The winner Tuesday will go on to the general election to face Senator Doug Jones, who is considered the most vulnerable Democrat on the map in 2020. In 2016, Mr. Trump won the state by almost 30 points against Hillary Clinton.
Air Force Veteran M.J. Hegar and State Senator Royce West are competing in a runoff Tuesday. In March, Hegar won about 22% of the vote and West won about 14.5%. The Democratic Senatorial Campaign Committee has endorsed Hegar, and she has led West significantly in fundraising throughout the primary. The DSCC and Hegar’s campaign have in total spent almost $2 million in ad reservations since March compared to West who has spent about $73,000 in that time period, according to data from CMAG/Kantar.
The winner will go on to face three-term Republican Senator John Cornyn in November. Cornyn recently weighed in on the Democratic primary with an ad released on Friday calling West “a liberal politician” and showing him next to Senators Bernie Sanders and Elizabeth Warren. The effort seems to follow a Republican tactic used in other primaries of boosting a lesser known Democratic candidate in primaries.
Maine is holding its Senate primary originally scheduled for June 9 on Tuesday. Senator Susan Collins has no challengers in the GOP primary, and Maine state Speaker of the House Sara Gideon is the favorite to win the Democratic primary against activist Betsy Sweet and attorney Bre Kidman. Democratic groups like Senate Majority PAC along with Gideon’s campaign have spent about $23 million in ad reservations from the start of May to the primary.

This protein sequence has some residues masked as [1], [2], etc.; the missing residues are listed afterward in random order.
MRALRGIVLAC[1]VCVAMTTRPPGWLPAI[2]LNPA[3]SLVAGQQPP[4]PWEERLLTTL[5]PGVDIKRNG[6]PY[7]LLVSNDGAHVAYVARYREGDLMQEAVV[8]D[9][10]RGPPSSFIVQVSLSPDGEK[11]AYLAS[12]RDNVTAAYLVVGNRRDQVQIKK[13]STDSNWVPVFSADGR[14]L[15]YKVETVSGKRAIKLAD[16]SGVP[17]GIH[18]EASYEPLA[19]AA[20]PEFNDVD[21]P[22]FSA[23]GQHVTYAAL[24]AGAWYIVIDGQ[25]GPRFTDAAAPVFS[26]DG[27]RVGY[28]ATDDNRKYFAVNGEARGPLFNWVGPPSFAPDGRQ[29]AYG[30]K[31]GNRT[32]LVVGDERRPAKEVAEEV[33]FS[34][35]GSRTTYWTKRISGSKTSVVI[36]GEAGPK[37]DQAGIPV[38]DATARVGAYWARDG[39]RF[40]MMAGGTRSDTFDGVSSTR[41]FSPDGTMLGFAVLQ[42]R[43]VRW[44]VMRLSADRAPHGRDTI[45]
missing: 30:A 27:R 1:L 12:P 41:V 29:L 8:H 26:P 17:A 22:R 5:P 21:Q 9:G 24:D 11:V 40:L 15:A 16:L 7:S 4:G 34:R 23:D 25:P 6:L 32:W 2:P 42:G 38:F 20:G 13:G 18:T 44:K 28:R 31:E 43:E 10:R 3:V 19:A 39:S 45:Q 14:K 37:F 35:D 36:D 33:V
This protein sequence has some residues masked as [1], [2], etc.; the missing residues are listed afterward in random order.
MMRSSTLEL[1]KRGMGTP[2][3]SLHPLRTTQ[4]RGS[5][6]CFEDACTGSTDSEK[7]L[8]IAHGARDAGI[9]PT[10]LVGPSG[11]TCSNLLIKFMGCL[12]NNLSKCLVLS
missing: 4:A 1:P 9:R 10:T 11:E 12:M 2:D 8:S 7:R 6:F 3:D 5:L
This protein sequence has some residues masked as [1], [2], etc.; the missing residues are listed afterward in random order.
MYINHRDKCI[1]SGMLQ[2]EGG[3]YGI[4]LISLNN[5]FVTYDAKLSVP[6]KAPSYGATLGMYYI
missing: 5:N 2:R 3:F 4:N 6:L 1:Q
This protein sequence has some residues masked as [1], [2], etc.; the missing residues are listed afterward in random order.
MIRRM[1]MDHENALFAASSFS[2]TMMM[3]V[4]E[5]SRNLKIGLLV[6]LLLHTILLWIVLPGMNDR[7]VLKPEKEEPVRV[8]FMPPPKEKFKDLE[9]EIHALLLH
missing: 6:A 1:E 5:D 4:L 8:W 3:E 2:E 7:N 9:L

On the Republican side, the National Republican Senatorial Campaign committee, which is supporting Collins, has spent $3 million in ads against Gideon. Gideon has been one of the Democratic challengers posting strong fundraising numbers throughout the primary cycle. In the most recent quarter, her campaign said she raised $9 million from April through June, about $2 million more than she raised in the first quarter of 2020. Collins’ campaign has not yet released her numbers.